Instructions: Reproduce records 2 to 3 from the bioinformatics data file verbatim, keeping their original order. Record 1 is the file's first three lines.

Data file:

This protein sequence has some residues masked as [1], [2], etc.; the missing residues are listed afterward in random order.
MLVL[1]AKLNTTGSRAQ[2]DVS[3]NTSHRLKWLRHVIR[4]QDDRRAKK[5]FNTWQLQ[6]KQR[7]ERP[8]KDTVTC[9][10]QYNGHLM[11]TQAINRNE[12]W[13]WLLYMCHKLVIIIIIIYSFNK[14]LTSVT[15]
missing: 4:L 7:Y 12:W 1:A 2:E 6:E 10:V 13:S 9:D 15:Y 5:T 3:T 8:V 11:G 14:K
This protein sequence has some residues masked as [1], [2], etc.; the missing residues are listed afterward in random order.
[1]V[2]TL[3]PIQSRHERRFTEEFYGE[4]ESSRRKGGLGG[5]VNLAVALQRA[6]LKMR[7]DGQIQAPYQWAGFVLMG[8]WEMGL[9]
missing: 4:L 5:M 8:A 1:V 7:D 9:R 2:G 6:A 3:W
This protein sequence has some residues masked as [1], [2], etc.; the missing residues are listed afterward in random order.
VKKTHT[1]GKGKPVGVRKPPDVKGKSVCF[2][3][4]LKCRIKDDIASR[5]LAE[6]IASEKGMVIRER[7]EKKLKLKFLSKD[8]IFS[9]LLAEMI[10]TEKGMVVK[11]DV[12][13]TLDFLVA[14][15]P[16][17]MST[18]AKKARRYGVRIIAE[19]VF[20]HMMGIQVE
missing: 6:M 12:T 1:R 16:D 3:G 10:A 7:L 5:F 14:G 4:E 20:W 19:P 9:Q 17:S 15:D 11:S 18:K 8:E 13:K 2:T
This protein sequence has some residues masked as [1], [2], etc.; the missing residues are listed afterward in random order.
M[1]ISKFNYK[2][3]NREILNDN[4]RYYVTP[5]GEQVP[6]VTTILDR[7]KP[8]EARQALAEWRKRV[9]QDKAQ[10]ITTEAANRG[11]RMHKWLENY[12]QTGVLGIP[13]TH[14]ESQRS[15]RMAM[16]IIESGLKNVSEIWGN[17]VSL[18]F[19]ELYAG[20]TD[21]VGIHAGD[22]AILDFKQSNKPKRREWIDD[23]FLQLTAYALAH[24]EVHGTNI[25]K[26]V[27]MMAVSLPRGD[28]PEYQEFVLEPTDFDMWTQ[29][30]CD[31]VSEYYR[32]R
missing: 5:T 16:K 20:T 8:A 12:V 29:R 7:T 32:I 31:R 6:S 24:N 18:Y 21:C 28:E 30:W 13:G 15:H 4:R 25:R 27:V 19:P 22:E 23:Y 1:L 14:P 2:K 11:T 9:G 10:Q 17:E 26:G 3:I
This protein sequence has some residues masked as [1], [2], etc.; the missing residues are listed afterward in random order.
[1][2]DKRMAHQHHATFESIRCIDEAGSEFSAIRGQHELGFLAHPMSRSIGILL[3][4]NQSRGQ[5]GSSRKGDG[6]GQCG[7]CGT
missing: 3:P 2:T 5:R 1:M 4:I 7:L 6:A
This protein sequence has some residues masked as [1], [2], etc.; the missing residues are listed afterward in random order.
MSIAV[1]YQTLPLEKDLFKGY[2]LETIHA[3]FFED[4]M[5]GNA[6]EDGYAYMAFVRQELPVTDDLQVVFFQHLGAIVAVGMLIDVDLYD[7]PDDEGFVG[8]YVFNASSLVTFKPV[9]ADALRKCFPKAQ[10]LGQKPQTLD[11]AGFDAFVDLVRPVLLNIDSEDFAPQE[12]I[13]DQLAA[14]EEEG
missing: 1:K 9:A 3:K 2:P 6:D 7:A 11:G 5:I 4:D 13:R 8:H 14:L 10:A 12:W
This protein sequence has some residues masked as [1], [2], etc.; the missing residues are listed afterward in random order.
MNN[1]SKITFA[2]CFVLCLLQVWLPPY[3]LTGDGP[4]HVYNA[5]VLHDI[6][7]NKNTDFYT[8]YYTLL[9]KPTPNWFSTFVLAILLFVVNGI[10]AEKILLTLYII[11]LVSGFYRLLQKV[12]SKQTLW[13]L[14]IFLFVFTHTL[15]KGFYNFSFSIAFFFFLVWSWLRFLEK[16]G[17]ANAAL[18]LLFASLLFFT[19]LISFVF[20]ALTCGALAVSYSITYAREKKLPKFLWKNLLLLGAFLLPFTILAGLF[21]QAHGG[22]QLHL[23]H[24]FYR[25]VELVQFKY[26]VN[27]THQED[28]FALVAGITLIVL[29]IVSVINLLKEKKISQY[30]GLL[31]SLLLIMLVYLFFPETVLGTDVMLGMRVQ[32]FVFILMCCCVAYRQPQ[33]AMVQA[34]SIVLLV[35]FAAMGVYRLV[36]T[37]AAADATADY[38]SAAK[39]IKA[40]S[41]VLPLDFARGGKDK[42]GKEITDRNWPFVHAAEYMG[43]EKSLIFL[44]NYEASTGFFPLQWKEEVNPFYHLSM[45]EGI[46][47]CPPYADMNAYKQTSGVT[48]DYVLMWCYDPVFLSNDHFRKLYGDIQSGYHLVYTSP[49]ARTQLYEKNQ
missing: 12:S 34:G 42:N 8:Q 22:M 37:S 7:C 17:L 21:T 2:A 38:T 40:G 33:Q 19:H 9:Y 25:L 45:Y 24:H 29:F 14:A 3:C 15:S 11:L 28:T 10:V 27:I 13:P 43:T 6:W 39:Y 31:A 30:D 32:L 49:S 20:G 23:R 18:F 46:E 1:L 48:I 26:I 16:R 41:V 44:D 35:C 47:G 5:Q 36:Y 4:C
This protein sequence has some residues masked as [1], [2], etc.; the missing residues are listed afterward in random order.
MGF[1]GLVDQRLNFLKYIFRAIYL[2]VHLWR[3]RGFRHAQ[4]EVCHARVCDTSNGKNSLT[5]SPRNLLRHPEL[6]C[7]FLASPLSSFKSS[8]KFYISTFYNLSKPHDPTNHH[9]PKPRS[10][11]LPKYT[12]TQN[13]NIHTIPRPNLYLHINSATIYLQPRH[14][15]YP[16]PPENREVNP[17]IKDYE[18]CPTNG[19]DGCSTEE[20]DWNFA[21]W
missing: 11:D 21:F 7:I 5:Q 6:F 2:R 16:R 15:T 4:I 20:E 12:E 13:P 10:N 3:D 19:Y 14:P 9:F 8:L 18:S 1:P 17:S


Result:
This protein sequence has some residues masked as [1], [2], etc.; the missing residues are listed afterward in random order.
[1]V[2]TL[3]PIQSRHERRFTEEFYGE[4]ESSRRKGGLGG[5]VNLAVALQRA[6]LKMR[7]DGQIQAPYQWAGFVLMG[8]WEMGL[9]
missing: 4:L 5:M 8:A 1:V 7:D 9:R 2:G 6:A 3:W
This protein sequence has some residues masked as [1], [2], etc.; the missing residues are listed afterward in random order.
VKKTHT[1]GKGKPVGVRKPPDVKGKSVCF[2][3][4]LKCRIKDDIASR[5]LAE[6]IASEKGMVIRER[7]EKKLKLKFLSKD[8]IFS[9]LLAEMI[10]TEKGMVVK[11]DV[12][13]TLDFLVA[14][15]P[16][17]MST[18]AKKARRYGVRIIAE[19]VF[20]HMMGIQVE
missing: 6:M 12:T 1:R 16:D 3:G 10:A 7:L 5:F 14:G 4:E 20:W 19:P 9:Q 17:S 15:D 11:S 18:K 8:E 13:K 2:T